At Issue: Cell phones banned in construction zones - WCAX.COM Local Vermont News, Weather and Sports-

At Issue: Cell phones banned in construction zones

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"It was brand new to me, hadn't heard anything about it," says driver Arthur Wood.

Which is why he didn't think twice about doing what he always does when he gets into his car after a day of work. But, this time, when he called home to check in, he got a surprise he wasn't expecting.

"Went up on Main Street and happened to drive by the police station holding my cell phone up to my ear and the officer pulled out and blue lighted me and pulled me over and informed me of the new law that went into effect January of this year," he says.

"Because it went into effect in the middle of the winter wasn't a lot of work zones, they are surprised. It wasn't well advertised, so we're trying to get that message out there," says St. Johnsbury Police Chief Clement Houde.

Houde has worked on the force for more than twenty years, but this Spring has been tougher than most.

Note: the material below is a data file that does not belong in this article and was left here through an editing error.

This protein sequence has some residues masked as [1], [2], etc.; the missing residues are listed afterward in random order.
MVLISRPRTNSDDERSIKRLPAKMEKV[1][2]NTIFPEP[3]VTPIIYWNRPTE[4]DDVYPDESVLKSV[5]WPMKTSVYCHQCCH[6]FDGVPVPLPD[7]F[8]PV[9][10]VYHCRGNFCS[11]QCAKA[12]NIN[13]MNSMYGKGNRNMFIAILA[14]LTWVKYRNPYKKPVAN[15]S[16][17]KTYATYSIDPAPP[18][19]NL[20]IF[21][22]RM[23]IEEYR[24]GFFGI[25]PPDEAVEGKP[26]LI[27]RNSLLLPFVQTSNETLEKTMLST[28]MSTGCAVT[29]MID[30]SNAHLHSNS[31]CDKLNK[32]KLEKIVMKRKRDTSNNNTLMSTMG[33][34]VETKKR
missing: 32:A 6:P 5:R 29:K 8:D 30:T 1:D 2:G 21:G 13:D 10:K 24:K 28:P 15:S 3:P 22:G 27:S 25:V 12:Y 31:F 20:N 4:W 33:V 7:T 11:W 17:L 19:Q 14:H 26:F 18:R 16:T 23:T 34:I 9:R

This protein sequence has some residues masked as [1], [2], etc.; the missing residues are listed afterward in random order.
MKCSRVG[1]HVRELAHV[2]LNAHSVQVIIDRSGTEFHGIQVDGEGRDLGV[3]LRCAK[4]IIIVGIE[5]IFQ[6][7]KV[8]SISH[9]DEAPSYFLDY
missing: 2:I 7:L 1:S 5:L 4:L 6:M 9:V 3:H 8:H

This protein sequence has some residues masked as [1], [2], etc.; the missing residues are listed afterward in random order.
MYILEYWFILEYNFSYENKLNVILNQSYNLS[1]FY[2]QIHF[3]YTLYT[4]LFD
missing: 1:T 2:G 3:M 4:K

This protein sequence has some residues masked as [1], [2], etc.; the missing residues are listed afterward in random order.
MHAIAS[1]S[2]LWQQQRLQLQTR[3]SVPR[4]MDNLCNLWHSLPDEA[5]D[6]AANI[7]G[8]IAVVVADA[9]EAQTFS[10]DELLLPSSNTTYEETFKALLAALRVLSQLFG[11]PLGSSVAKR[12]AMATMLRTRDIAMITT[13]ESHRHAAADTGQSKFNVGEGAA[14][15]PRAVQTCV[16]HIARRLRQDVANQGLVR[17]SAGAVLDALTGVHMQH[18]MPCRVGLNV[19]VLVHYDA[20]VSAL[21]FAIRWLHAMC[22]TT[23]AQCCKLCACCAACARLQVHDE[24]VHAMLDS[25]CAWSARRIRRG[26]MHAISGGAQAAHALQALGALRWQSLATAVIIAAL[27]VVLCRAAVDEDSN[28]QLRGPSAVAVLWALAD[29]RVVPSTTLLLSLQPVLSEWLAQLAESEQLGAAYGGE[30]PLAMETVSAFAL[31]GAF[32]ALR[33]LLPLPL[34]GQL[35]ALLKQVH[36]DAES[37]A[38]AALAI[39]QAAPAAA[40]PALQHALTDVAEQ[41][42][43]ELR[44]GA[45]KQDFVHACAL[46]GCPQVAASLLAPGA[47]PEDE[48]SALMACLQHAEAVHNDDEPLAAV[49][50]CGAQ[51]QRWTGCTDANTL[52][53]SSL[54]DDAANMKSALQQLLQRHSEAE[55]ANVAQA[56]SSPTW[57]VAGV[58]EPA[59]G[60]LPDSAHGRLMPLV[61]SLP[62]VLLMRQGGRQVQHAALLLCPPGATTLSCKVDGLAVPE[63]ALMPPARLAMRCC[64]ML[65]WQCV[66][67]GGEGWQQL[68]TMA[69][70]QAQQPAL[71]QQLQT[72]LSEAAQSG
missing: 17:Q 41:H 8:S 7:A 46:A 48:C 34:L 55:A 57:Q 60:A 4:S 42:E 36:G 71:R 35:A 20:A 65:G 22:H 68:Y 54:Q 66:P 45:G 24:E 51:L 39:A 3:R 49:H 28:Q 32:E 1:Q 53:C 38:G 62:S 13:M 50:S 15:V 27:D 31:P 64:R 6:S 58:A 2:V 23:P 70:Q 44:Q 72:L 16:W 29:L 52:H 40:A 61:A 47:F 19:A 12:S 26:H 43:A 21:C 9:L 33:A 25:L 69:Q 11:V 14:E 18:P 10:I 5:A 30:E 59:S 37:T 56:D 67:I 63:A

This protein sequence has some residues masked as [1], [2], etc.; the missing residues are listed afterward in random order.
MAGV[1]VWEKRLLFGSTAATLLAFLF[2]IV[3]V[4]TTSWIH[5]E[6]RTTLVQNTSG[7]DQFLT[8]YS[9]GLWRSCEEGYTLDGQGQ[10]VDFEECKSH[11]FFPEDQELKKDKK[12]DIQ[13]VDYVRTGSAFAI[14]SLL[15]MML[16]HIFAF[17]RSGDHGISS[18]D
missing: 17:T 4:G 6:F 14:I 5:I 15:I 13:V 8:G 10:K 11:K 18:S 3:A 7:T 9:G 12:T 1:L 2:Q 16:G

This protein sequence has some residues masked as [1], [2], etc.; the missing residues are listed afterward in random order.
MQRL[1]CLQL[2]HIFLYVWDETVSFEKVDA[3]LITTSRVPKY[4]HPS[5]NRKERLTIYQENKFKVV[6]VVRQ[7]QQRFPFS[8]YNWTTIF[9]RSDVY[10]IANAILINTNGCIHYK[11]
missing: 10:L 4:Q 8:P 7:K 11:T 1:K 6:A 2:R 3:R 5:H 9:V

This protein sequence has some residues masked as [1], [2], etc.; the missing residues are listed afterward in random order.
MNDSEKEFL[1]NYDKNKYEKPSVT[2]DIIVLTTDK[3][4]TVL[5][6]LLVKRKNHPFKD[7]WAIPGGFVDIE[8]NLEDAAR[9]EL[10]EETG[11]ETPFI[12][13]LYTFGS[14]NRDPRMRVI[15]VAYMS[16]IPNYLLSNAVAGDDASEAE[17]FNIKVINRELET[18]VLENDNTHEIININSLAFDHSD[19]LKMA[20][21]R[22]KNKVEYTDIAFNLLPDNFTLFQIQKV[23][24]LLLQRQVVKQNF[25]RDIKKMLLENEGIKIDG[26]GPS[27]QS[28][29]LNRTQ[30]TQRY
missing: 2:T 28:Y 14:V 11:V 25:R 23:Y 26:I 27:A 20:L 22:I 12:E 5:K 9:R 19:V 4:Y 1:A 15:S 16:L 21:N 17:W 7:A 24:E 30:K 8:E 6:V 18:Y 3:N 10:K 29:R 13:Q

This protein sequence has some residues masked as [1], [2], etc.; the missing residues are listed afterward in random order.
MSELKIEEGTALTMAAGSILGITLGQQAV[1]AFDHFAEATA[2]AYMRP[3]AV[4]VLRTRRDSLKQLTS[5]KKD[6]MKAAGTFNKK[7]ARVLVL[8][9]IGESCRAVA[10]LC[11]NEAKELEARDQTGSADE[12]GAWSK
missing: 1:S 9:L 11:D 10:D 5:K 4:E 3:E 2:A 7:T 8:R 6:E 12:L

Main roads through St. Johnsbury are torn up as crews replace the outdated water system.

"Often times sitting in some of these work zones trying to slow traffic down, even with the blue lights there, vehicles are still coming into these work zones too fast and they're too distracted. So we want people to slow down, put the phone down and pay attention to what they're doing so the workers themselves can go home safely at night," he says.

"Roughly, each year, over a ten year period we've seen a range of 50 to 60 crashes every year in work zones around the state," says Kevin Marshia, Assistant Chief Engineer for Vermont's transportation agency.

With construction zones all across Vermont, it's not unusual to see signs like this one, but drivers say, they also think the state should be posting signs about the new law.

A day after our interview, we noticed these electronic messages on Interstate 89 letting drivers know about the new law.

"There's an interesting time frame here where there's no cell phones in work zones up until October first of this year when the hand held device ban goes into effect statewide." Marshia says.

He says some press releases have gone out, but they were waiting to see what would happen with the overall ban before moving ahead.

"We were watching very closely the law that was making its way through the legislature on banning hand held electronic devices for all users on all sections of the highway, not just work zones. So we were watching that pretty closely to make sure we weren't sending out mixed messages and that we were able to, if the ban did pass, that we were able to incorporate those messages as well," he says.

Arthur Wood says, he's hoping by speaking out other people won't pay the price he did.

"My ticket was 230 dollars and two points. That's a good chunk of change," he says.
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